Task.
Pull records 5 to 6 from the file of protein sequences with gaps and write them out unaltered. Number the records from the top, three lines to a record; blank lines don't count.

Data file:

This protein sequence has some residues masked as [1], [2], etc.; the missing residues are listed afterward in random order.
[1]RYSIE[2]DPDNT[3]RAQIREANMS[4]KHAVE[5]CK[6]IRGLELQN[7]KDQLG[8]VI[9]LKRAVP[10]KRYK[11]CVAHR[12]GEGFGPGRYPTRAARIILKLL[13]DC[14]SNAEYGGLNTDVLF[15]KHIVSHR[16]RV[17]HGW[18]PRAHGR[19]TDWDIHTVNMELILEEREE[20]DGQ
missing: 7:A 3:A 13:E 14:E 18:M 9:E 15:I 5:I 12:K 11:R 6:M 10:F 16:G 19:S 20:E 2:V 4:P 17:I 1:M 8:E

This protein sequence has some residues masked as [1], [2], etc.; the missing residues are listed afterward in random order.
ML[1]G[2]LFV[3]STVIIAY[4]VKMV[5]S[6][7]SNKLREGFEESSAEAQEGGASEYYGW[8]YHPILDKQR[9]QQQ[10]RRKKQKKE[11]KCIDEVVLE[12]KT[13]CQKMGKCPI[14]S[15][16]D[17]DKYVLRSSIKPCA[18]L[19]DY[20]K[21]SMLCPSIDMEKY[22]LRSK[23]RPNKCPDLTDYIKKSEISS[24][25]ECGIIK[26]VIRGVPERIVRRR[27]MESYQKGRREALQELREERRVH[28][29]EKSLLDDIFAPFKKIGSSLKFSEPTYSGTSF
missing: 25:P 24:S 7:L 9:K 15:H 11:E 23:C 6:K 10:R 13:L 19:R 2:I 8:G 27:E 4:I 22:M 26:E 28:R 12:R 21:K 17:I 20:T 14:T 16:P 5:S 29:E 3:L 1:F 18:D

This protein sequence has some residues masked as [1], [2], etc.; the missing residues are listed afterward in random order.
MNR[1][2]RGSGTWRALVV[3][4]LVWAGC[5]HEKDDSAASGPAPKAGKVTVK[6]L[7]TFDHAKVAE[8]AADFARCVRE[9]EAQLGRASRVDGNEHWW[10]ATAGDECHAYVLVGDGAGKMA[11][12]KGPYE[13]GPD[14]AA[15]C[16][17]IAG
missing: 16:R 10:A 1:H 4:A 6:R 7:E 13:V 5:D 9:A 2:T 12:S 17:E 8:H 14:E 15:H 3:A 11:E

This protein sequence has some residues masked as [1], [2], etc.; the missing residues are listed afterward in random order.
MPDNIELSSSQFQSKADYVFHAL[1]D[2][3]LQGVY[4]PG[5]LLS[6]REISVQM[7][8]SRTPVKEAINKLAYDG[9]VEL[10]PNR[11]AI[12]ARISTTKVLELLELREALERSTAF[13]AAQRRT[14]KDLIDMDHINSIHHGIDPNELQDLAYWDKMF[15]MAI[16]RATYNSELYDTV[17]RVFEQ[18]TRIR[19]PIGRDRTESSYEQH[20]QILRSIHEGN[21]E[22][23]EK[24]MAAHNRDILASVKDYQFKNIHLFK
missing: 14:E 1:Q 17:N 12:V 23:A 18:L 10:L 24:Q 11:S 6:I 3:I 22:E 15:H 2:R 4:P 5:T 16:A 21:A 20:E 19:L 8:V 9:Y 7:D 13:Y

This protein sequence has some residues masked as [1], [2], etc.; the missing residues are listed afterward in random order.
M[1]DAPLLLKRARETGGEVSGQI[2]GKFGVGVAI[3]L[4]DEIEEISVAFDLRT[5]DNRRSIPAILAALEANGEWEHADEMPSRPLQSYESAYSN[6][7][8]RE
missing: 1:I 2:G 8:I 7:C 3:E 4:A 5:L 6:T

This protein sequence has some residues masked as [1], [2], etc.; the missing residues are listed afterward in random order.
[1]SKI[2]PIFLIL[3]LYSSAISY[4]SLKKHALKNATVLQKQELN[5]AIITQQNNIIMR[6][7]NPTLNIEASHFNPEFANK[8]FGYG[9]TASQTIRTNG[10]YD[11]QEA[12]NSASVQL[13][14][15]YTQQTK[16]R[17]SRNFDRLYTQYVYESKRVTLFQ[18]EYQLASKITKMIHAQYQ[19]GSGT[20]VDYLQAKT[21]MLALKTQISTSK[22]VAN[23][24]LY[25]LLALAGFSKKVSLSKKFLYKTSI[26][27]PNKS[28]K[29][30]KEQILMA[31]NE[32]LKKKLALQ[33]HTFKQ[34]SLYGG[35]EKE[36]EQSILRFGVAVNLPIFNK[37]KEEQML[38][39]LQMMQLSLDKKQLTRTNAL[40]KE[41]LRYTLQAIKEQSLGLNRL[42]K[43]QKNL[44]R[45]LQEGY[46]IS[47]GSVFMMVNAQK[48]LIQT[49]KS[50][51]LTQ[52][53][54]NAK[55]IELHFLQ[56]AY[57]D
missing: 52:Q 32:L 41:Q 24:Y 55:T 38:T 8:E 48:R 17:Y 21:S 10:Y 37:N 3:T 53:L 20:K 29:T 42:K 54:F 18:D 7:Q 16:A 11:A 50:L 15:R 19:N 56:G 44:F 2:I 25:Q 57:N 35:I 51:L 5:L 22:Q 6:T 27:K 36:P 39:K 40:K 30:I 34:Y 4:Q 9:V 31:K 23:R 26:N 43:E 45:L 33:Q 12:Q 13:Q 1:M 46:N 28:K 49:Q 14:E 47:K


This protein sequence has some residues masked as [1], [2], etc.; the missing residues are listed afterward in random order.
M[1]DAPLLLKRARETGGEVSGQI[2]GKFGVGVAI[3]L[4]DEIEEISVAFDLRT[5]DNRRSIPAILAALEANGEWEHADEMPSRPLQSYESAYSN[6][7][8]RE
missing: 1:I 2:G 8:I 7:C 3:E 4:A 5:L 6:T

This protein sequence has some residues masked as [1], [2], etc.; the missing residues are listed afterward in random order.
[1]SKI[2]PIFLIL[3]LYSSAISY[4]SLKKHALKNATVLQKQELN[5]AIITQQNNIIMR[6][7]NPTLNIEASHFNPEFANK[8]FGYG[9]TASQTIRTNG[10]YD[11]QEA[12]NSASVQL[13][14][15]YTQQTK[16]R[17]SRNFDRLYTQYVYESKRVTLFQ[18]EYQLASKITKMIHAQYQ[19]GSGT[20]VDYLQAKT[21]MLALKTQISTSK[22]VAN[23][24]LY[25]LLALAGFSKKVSLSKKFLYKTSI[26][27]PNKS[28]K[29][30]KEQILMA[31]NE[32]LKKKLALQ[33]HTFKQ[34]SLYGG[35]EKE[36]EQSILRFGVAVNLPIFNK[37]KEEQML[38][39]LQMMQLSLDKKQLTRTNAL[40]KE[41]LRYTLQAIKEQSLGLNRL[42]K[43]QKNL[44]R[45]LQEGY[46]IS[47]GSVFMMVNAQK[48]LIQT[49]KS[50][51]LTQ[52][53][54]NAK[55]IELHFLQ[56]AY[57]D
missing: 52:Q 32:L 41:Q 24:Y 55:T 38:T 8:E 48:R 17:Y 21:S 10:Y 37:N 3:T 53:L 20:K 29:T 42:K 54:F 18:D 7:Q 16:A 11:A 50:L 15:R 19:N 56:G 44:F 2:I 25:Q 57:N 35:I 51:L 5:L 22:Q 6:T 27:K 36:P 39:K 40:K 30:I 34:Y 4:Q 9:V 31:K 23:R 26:N 43:E 45:L 33:Q 12:Q 13:Q 1:M 46:N 28:K 49:Q 14:E 47:K